But change is possible. One frequently cited role model is Curitiba in southern Brazil. Jaime Lerner, who was mayor three times from the 1970s through the 1990s, came up with smart ideas such as absorbing floods by turning lowlands into vast parks instead of trying to fight nature by erecting levees. (Sheep keep the grass trimmed.) Lerner also pioneered a cheap, ubiquitous rapid-transit system based on dedicated bus lanes rather than subways. His 2014 book, , advises “probing here and there to stimulate improvements and positive chain reactions.”
What Valledupar is doing in Colombia is similarly clever. The street-planning idea was dreamed up by Shlomo “Solly” Angel, who leads the Urban Expansion program at New York University’s Marron Institute of Urban Management. It’s virtually costless because ranchers and farmers are happy to donate land that will be adjacent to a main road, Angel says. NYU has landed a contract to train 109 other Colombian cities in planning for expansion and is working with 18 cities in Ethiopia. “It is impossible to cut a road through a built-up area,” he says. “Either we do it now or we don’t do it at all.”
(Bloomberg Philanthropies grants prizes to cities that come up with solutions to urban problems; Curitiba was a finalist last year. Michael Bloomberg, former mayor of New York City, is the majority shareholder of Bloomberg LP, which owns this magazine.)
Cities will sprawl—it’s pointless to try to stop the phenomenon. To the dismay of many environmentalists and urbanists, most people dislike tight quarters. They use rising incomes to buy themselves more space. In 2015, metro Paris and metro Lagos had about the same population—11 million—but Paris occupied 3.5 times as much land, Angel says. Nothing new about this: “H.G. Wells talked about a ‘middle landscape’—you get access to the urban advantages, but you don’t have to live in a cramped space,” says Joel Kotkin, a presidential fellow at Chapman University and author of books including .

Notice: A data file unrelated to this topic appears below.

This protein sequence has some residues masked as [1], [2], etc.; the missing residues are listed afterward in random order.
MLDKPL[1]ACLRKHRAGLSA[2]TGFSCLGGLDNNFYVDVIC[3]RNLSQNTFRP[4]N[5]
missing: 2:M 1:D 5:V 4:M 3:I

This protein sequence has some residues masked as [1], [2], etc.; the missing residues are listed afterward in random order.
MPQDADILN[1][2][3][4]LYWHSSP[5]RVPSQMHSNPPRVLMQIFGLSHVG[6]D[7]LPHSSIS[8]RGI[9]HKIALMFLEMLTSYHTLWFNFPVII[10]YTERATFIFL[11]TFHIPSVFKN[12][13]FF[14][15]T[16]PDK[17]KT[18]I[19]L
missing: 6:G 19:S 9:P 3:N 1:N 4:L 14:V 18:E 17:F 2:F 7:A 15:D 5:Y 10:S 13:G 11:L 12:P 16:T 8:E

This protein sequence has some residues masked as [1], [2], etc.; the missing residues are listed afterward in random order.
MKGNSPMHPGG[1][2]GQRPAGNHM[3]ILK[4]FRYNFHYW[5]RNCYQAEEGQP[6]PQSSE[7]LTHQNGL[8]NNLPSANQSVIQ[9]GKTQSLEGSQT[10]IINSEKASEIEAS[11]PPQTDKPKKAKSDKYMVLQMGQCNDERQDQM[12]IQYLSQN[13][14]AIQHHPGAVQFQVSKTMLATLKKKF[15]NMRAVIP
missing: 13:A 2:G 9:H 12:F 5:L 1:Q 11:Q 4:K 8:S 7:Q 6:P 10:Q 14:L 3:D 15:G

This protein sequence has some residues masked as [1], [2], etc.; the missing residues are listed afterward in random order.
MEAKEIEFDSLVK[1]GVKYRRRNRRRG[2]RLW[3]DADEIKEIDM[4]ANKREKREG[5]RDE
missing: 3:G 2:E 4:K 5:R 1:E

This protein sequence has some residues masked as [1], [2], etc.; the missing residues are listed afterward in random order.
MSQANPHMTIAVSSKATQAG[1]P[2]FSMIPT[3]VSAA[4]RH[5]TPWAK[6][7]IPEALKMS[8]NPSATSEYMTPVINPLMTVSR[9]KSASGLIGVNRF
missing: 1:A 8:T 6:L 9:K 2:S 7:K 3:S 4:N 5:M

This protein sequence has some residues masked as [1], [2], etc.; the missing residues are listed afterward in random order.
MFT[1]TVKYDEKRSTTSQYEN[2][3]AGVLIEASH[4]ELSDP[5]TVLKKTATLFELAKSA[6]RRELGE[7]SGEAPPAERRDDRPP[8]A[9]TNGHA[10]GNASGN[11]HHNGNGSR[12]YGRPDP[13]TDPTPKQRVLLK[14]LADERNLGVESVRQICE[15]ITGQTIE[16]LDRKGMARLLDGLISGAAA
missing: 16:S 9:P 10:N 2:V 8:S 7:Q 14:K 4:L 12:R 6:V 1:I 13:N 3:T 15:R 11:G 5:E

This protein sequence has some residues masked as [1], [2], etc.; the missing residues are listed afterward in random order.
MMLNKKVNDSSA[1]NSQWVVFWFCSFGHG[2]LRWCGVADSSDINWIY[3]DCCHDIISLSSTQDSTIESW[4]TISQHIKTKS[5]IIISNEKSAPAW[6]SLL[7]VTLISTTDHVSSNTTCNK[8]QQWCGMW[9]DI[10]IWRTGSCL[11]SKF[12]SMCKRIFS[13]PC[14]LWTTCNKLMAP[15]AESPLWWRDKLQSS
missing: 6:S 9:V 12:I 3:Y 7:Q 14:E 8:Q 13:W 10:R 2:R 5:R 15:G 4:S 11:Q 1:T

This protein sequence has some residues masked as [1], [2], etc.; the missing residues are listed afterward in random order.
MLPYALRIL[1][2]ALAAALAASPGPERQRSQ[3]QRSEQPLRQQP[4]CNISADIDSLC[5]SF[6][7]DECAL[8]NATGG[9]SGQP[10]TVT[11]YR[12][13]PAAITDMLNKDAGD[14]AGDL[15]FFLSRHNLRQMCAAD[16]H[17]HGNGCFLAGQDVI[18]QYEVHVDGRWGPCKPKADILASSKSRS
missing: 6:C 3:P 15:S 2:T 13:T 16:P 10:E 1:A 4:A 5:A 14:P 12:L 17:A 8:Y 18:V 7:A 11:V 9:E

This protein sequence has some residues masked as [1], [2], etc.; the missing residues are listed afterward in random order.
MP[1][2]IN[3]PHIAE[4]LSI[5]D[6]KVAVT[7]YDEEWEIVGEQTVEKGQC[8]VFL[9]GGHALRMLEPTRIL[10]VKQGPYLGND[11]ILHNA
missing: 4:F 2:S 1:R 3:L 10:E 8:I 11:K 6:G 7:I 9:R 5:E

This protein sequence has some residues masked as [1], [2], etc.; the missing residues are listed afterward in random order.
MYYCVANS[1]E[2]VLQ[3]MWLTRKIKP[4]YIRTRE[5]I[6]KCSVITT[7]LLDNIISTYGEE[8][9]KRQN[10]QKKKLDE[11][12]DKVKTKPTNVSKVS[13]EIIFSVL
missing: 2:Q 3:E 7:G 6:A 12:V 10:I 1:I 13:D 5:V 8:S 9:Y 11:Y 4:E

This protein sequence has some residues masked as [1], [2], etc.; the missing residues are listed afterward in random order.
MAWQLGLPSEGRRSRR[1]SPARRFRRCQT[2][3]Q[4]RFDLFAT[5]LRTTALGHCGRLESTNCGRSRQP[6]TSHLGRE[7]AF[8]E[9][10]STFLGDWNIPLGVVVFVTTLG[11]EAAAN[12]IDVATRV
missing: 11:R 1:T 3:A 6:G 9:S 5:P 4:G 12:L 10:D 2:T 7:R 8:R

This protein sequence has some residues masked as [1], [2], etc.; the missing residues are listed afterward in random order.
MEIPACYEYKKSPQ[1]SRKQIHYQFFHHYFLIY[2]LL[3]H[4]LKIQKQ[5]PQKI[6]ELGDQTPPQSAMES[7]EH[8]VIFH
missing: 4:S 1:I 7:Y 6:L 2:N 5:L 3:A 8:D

The beauty of cities—the reason Glaeser calls them “our greatest invention”—is that proximity generates creativity, as some of the stories in this special issue make clear. People brush up against others who have different worldviews and know different things. It’s an example of what Stanford sociologist Mark Granovetter, in a landmark 1973 paper, called “the strength of weak ties.” The number of these potentially useful weak ties grows “superlinearly”—i.e., even faster than the growth of the population—writes Geoffrey West, who ran high-energy physics research at Los Alamos National Laboratory and later served as president of the Santa Fe Institute, in a new book called .
If those positive scaling effects were all that mattered, pretty soon we’d all be living in one great big city. But the forces of agglomeration are balanced by the forces of dispersion such as traffic jams and costly housing. As the McKinsey team argues, it takes excellent management to overcome those drags. Greater Tokyo, which Japan’s statistical bureau credits with 38 million people, is well-managed, with excellent public transportation, but even it’s pushing the limits. “Cities won’t get to 80 to 100 million people,” predicts Gilles Duranton, a real estate professor at the University of Pennsylvania’s Wharton School.
Aisa Kirabo Kacyira earned a veterinary degree and went to work for the agriculture ministry in her native Rwanda, helping cattle ranchers with marketing. That ignited an interest in public policy that led to her successful 2006 run for mayor of the capital, Kigali. Almost half the residents lived in informal settlements, and the population was growing rapidly. She delegated power to grass-roots organizers to create systems for cleaning garbage. She rewarded responsive civil servants. And she promised investors they would get a response on permit applications within a month. She won an award from the UN and is now deputy executive director of UN-Habitat in Nairobi, Kenya, which works on improving urban living conditions. Says Kacyira: “People are not moving haphazardly. People sense where the opportunities are. But government doesn’t move as quickly.” That’s what has to change.